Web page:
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Transferring business success from one location to another has always been a tricky proposition. On the one hand, some experts advocate that companies try to copy the original operations as closely as possible. Consider Intel Corp., which uses precisely the same paint for the walls of all its chip plants in order to minimize manufacturing defects — just one example of the company’s motto, “copy exactly.” On the other hand, some contend that localization is crucial. To market a consumer product such as shampoo in India, for instance, Western companies should shrink their packaging to sell smaller unit quantities at cheaper prices.
The issue of stringent replication versus local adaptation is especially important for franchise businesses. Indeed, diverse companies like McDonald’s, Supercuts, Ace Hardware and Super 8 Motels have succeeded (or failed) based on their ability to transfer a business template from one location to another. But how faithfully should that template be copied? Many managers contend that local adaptation of the template will increase an outlet’s chances of success. After all, those working at a particular business unit should have the deepest knowledge of the local market, with all its nuances and peculiarities, making those individuals best able to determine which practices and procedures should be retained and which should be altered. But is that really the case?
That basic question was investigated recently by a team composed of Sidney G. Winter, professor of management at the University of Pennsylvania’s Wharton School; Gabriel Szulanski, professor of strategy, and Dimo Ringov, Ph.D. candidate, at INSEAD; and Robert J. Jensen, assistant professor in organizational leadership and strategy at Brigham Young University’s Marriott School. In their study, the researchers investigated nearly 2,500 outlets of a large franchise organization that specializes in business services, office supplies and photocopying. Based in the United States, the franchise has operations in all 50 states, with customers primarily in the small-office/home-office market. (Details of the research are contained in Reproducing Knowledge: Inaccurate Replication and Failure in Franchise Organizations, Academy of Management Annual Meeting Proceedings, August 2007.)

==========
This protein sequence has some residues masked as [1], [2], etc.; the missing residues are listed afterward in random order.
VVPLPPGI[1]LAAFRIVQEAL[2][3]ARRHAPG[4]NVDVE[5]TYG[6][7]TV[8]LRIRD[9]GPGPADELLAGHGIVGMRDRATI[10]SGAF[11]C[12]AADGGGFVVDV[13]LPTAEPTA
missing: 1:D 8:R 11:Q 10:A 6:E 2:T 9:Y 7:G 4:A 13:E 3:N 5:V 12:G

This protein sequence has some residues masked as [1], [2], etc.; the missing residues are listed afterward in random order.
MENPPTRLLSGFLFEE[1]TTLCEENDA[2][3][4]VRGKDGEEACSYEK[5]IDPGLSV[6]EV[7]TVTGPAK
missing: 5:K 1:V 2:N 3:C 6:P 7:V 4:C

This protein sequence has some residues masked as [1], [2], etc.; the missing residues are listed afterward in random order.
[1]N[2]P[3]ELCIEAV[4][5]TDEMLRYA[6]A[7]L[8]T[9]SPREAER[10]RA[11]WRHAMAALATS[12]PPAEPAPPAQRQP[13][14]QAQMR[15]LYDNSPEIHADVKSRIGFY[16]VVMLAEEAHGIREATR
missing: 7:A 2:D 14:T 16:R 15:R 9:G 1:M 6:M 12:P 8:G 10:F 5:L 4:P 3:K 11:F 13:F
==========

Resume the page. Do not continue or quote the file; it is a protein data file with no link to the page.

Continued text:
For each of the franchise locations in the study, the researchers collected revenue data broken down by type of product or service. All of the outlets commenced their operations during the study period (from 1991 to 2001), and during that time 111 of them closed.
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